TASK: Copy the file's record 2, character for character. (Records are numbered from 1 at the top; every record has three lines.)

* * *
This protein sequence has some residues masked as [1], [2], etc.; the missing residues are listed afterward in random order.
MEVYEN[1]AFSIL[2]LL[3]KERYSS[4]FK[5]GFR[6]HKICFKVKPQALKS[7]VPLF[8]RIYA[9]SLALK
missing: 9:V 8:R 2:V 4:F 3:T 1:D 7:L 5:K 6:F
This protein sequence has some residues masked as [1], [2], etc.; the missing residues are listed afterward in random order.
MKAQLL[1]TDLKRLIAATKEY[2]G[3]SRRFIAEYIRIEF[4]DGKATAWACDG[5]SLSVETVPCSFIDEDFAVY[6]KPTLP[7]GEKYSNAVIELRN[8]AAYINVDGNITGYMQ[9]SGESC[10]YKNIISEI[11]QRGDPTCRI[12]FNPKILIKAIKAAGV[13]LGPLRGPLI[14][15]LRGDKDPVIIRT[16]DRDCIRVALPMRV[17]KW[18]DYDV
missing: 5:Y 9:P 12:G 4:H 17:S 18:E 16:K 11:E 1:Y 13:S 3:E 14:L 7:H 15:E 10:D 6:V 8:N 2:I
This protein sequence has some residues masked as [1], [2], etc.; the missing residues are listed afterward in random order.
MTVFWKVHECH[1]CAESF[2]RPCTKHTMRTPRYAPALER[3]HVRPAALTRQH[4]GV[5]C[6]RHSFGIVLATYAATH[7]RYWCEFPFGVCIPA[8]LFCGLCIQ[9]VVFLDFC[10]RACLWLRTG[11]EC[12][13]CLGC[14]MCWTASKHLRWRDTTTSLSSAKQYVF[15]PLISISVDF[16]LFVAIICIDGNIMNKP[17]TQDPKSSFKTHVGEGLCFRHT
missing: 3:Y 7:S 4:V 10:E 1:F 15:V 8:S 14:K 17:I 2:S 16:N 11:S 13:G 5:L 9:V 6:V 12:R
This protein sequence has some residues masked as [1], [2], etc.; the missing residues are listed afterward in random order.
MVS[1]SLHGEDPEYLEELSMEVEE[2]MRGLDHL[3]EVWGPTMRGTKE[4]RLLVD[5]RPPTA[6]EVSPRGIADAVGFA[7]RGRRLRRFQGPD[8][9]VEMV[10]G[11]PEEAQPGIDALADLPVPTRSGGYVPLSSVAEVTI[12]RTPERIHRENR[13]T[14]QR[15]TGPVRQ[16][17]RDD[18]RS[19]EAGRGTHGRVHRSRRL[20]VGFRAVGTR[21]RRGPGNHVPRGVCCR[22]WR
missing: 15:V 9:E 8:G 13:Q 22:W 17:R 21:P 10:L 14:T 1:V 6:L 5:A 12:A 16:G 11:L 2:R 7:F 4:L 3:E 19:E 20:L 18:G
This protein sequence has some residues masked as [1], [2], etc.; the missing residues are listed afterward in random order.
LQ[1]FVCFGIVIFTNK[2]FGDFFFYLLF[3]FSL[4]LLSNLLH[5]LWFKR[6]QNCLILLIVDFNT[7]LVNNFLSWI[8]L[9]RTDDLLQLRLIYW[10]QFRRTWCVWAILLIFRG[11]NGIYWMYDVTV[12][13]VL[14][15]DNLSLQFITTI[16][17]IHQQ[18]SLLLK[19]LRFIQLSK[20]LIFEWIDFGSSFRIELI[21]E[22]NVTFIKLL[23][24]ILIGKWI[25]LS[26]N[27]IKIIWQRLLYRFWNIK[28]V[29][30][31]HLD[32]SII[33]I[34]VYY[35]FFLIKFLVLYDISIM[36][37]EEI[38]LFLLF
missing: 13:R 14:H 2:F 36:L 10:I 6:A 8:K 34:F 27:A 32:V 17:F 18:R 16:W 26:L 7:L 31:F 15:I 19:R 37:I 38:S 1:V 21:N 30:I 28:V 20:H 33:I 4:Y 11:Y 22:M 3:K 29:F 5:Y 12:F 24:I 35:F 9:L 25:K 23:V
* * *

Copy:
This protein sequence has some residues masked as [1], [2], etc.; the missing residues are listed afterward in random order.
MKAQLL[1]TDLKRLIAATKEY[2]G[3]SRRFIAEYIRIEF[4]DGKATAWACDG[5]SLSVETVPCSFIDEDFAVY[6]KPTLP[7]GEKYSNAVIELRN[8]AAYINVDGNITGYMQ[9]SGESC[10]YKNIISEI[11]QRGDPTCRI[12]FNPKILIKAIKAAGV[13]LGPLRGPLI[14][15]LRGDKDPVIIRT[16]DRDCIRVALPMRV[17]KW[18]DYDV
missing: 5:Y 9:P 12:G 4:H 17:S 18:E 16:K 11:E 1:Y 13:S 3:E 14:L 7:H 15:E 10:D 6:V 8:N 2:I